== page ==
UNESCO Dolomites Award to Francesca Colesanti

Foreign journalist and CAI mountaineering instructor Francesca Colesanti is a friend and student of Chiaretta Ramorino whose “many lives” she related in “La Libertà è tutto” (Freedom is everything), her first book published by Gran Sasso Editions and winner of the UNESCO Dolomites Special Award presented at the last edition of Pordenonelegge.

The award recognises interpretations of World Heritage values.

The UNESCO Dolomites Foundation has chosen a particularly significant event in each of the Dolomites provinces for presenting a special award to people whose work has succeeded in interpreting the values that led to the Dolomites being included in the World Heritage list. “Pordenonelegge” is one of these events, and the special award was presented to Francesca Colesanti at a ceremony that took place in September. The award recognises the importance of the mountains as an amazing discovery and metaphor for a life spent in search of something even more precious in the work and life of Chiara Ramorino: “This is the story of a discovery. Francesca Colesanti, journalist and mountaineer, meets the protagonist of this book, Chiara Ramorino, known to everyone as Chiaretta. The discovery, of course, is Chiaretta, this incredible ninety-year-old woman who welcomes a kaleidoscope of interests, encounters, stories and truly unimaginable adventures into her life. A prominent scientific researcher blessed with a talent for sport, Chiaretta has lived many lives in one (and one more interesting than the next)”.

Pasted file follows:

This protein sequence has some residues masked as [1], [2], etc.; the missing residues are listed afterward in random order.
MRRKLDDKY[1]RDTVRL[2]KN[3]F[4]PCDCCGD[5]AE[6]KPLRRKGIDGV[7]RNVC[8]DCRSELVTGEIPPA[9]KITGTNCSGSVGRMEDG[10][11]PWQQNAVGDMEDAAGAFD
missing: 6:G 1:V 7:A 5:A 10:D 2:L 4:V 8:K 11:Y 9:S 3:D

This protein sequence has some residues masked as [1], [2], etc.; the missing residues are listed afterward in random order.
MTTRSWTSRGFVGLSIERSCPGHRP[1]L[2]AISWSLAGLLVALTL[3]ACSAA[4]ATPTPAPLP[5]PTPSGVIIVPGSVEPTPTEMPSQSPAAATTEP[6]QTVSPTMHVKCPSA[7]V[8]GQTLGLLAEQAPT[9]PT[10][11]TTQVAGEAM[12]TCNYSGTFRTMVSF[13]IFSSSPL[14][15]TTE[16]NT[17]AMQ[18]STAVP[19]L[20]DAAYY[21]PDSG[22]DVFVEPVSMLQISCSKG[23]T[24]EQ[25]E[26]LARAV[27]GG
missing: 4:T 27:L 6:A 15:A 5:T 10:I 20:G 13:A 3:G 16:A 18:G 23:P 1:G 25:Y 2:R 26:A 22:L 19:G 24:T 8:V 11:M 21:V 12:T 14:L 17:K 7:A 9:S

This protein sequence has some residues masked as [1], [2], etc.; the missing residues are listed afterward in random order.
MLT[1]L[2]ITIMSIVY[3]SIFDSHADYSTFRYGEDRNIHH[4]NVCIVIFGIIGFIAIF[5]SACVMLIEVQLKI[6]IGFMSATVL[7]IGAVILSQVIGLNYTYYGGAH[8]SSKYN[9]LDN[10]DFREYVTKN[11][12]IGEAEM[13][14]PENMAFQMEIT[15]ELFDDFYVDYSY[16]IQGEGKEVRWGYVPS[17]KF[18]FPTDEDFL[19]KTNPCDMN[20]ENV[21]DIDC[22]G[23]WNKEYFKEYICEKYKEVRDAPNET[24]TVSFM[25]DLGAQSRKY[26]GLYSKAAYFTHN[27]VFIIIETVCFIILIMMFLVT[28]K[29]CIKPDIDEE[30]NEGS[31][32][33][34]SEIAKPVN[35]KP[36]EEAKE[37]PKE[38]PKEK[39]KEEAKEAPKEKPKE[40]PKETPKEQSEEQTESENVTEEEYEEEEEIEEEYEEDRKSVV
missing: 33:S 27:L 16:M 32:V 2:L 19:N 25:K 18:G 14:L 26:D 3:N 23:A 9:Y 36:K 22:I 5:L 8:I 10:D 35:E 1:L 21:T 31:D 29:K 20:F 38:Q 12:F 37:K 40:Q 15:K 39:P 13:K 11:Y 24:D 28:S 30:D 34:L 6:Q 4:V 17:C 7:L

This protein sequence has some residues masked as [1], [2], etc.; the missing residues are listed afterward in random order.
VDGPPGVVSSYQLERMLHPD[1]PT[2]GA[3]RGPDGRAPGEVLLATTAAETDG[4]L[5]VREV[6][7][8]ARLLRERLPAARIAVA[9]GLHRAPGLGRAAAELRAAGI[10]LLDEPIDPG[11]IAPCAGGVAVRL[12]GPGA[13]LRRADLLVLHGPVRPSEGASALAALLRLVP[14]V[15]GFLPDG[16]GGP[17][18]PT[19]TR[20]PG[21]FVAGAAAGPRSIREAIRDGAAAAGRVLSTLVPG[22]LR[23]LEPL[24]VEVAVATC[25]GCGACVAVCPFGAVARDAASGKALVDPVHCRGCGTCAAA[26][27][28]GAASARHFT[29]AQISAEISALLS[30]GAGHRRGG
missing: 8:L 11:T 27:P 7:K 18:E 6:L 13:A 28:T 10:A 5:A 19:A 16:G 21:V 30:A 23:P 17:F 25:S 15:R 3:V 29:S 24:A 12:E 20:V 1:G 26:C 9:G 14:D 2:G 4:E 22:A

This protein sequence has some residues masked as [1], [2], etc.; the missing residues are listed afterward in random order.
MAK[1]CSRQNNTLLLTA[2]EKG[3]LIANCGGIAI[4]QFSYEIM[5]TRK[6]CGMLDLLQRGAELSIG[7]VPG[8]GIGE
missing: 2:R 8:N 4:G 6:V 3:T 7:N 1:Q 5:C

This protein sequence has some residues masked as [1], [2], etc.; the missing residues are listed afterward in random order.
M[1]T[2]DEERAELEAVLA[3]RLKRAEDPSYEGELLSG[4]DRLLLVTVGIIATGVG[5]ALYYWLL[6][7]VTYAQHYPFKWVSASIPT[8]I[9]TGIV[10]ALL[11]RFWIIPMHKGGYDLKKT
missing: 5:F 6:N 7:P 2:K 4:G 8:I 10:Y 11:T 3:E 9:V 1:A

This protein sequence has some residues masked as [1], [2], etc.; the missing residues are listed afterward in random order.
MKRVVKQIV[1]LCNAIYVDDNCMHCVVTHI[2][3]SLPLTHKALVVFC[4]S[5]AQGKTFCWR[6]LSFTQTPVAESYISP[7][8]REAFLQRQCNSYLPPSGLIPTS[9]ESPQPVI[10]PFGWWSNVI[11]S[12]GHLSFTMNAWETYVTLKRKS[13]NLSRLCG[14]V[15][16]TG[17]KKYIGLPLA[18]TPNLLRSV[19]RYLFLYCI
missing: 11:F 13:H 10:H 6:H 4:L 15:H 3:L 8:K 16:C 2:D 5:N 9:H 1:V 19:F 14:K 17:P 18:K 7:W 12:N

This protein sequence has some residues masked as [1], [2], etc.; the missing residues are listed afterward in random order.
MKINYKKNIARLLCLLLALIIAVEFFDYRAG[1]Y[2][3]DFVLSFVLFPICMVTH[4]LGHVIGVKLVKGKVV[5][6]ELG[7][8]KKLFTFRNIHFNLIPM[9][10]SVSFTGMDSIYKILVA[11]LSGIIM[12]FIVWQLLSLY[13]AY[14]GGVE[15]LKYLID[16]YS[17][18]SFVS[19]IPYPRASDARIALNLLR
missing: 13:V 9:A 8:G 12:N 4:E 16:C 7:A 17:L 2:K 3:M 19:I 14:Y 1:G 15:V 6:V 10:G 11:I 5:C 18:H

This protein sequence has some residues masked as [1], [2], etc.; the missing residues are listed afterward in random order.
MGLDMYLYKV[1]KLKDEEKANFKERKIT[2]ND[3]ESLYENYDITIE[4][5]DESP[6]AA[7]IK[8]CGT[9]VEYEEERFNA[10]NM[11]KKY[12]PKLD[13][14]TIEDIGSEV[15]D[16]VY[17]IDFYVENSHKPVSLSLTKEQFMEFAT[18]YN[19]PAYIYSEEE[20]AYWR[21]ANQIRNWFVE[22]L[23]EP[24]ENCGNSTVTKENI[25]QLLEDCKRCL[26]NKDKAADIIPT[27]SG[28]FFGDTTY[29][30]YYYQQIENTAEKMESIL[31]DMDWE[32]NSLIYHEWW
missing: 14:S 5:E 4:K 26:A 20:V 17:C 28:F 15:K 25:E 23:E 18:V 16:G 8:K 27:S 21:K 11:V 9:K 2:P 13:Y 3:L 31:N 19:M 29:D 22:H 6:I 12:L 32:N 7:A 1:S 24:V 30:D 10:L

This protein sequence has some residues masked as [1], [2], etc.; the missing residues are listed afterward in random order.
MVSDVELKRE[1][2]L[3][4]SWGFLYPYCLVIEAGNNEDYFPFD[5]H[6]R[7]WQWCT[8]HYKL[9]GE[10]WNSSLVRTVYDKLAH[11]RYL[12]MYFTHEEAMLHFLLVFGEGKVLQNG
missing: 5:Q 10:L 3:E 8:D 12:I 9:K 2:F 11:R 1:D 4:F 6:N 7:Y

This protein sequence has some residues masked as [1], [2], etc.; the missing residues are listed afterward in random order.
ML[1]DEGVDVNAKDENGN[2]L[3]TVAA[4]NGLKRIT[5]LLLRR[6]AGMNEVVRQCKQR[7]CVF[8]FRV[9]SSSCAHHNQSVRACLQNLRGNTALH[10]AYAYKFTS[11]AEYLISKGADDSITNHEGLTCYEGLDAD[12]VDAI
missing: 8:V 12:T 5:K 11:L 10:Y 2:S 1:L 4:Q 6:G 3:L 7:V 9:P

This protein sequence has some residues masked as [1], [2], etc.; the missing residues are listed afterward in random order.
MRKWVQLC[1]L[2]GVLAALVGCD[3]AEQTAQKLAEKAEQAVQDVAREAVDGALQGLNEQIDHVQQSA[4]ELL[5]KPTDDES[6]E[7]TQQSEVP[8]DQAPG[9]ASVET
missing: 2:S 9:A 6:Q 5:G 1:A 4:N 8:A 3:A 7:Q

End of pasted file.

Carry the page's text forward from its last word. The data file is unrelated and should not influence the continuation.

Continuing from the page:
The many lives of Chiaretta Ramorino

On 13 April, Maria Chiara Ramorino, known to everyone as ‘Chiaretta’, reached the age of 90, which seems a short time to have included the infinite number of cultural, sporting, and of course, mountaineering experiences that she has under her belt. She has been a mountaineer and instructor at the CAI’s Paolo Consiglio mountaineering school in Rome, a champion in tennis, basketball and orienteering as well as a physics researcher and member of three expeditions to Antarctica, where a glacier now bears her name. “All I’ve ever wanted was to be able to follow my interests”, sums up Chiaretta Ramorino, “in one word: freedom. I have always wanted that, and I’ve been fortunate enough to have had it.”